Tuesday 27 October 2020 8:43 AM UTC
LONDON October 27: Royal Mail Chairman Keith Williams has hinted the Saturday post could be scrapped, claiming that delivering letters six days a week is no longer ‘economic’.
Under its current universal service obligation, the firm must deliver letters for a fixed price to every address in the country from Monday to Saturday.
But Keith Williams said changes are needed to reflect the new habits of customers, who are sending fewer letters than before but more parcels.
It comes after Royal Mail’s profits fell by 95 per cent in the past five years, with the firm expected to make a loss this year.
Since its privatisation seven years ago, the number of letters it delivers annually has fallen more than 27 per cent.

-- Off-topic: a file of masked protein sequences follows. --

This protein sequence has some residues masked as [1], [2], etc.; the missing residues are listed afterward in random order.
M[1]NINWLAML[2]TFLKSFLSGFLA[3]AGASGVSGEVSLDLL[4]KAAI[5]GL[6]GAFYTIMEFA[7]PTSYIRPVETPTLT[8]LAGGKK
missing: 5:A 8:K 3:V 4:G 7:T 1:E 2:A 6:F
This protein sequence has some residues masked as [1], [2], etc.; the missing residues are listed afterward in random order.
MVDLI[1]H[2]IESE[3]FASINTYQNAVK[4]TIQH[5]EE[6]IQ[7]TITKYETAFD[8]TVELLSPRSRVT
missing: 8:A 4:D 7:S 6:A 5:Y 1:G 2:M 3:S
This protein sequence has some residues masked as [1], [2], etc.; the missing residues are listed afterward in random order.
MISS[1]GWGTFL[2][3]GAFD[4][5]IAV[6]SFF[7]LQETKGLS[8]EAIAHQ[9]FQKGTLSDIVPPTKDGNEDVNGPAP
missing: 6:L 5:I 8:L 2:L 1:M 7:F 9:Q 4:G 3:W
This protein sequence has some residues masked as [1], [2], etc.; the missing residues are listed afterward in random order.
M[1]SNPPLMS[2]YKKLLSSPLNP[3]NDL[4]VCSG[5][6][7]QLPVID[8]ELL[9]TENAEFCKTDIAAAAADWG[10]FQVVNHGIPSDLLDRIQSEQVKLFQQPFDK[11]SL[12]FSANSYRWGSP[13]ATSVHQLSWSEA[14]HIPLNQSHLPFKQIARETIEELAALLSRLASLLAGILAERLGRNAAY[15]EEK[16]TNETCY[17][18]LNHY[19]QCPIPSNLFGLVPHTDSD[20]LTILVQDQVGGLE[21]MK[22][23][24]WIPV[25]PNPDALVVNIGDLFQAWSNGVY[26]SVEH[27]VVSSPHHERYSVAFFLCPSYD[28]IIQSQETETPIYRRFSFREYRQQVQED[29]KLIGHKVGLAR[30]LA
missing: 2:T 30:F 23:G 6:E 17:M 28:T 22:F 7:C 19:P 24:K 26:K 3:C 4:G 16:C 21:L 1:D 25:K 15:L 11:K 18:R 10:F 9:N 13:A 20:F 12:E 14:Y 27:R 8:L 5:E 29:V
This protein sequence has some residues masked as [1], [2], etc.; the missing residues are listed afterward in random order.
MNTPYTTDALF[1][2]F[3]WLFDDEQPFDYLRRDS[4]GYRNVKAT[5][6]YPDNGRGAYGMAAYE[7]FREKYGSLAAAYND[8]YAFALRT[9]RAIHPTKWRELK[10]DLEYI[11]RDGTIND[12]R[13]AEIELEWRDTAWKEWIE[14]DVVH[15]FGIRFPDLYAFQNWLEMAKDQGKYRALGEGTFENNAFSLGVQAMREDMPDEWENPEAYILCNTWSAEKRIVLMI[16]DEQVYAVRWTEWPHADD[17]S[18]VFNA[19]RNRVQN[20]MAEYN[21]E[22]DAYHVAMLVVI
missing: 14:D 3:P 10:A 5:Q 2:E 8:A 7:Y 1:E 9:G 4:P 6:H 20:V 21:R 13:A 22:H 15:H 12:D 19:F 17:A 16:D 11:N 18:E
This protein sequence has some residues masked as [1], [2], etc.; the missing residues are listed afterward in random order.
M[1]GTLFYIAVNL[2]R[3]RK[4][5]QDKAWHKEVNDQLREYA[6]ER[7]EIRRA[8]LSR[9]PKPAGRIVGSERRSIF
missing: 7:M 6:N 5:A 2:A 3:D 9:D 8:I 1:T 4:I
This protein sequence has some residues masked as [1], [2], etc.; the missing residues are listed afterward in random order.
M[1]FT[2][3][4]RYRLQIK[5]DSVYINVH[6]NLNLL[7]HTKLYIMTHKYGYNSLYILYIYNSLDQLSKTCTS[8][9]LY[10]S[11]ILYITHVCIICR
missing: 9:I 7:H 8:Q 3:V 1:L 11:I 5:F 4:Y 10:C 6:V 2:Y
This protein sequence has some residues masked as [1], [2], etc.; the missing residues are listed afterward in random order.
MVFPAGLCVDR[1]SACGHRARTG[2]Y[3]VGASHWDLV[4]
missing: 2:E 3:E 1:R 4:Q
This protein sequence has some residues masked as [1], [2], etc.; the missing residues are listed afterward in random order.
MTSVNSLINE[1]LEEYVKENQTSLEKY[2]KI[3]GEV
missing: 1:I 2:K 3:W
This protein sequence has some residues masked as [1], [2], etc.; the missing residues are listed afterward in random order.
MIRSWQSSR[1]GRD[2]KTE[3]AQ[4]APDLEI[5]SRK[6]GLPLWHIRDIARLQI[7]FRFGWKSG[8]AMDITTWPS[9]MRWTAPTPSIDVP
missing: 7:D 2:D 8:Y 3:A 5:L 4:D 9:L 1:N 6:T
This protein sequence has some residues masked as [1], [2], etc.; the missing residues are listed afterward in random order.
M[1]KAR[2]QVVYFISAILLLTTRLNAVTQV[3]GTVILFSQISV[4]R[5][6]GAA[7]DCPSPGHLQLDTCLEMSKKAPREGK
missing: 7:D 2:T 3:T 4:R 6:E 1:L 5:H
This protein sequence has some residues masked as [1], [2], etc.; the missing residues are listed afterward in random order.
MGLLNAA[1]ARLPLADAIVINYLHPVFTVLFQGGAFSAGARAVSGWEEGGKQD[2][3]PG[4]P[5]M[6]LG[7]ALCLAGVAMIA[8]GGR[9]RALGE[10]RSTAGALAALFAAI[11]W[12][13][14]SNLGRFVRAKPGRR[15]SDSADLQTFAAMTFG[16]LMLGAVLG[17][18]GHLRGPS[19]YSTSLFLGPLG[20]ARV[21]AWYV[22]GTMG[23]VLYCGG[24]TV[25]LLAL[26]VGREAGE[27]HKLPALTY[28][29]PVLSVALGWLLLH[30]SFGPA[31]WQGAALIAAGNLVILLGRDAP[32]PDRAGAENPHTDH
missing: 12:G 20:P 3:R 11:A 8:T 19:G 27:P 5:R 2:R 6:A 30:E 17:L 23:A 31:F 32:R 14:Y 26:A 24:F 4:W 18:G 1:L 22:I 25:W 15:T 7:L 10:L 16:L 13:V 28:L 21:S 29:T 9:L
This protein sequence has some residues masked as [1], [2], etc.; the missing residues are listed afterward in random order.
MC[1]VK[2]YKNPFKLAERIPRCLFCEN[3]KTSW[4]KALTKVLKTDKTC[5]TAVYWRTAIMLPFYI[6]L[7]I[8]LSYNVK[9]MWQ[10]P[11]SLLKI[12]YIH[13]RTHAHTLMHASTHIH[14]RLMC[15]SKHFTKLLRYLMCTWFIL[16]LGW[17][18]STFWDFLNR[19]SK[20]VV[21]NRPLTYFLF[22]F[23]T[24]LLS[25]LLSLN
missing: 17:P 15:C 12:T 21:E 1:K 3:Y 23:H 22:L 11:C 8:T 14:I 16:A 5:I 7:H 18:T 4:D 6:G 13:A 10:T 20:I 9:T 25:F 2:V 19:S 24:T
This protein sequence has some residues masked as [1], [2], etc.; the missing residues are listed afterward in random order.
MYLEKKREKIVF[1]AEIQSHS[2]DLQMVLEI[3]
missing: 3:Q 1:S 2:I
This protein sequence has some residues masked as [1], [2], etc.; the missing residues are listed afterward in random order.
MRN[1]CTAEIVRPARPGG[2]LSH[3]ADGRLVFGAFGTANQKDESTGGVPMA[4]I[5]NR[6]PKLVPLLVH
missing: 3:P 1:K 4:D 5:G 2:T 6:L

But during the first five months of this year, the number of parcels sent has surged by 34 per cent.
Keith Williams told the Financial Times: ‘We should be pivoting towards parcels, as well as keeping the basic tenets of the universal service obligation… but recognise that people want parcels equally.
‘We need to deliver what customers want – as long as it’s economic.
‘In its current form, the USO is not economic, because if you look at the [UK] business, profitability has been in decline year after year.’
But his attempts to speed up the modernisation of the company could face opposition from the powerful Communication Workers Union (CWU), which represents roughly two thirds of Royal Mail’s 150,000-strong workforce and has threatened strikes.
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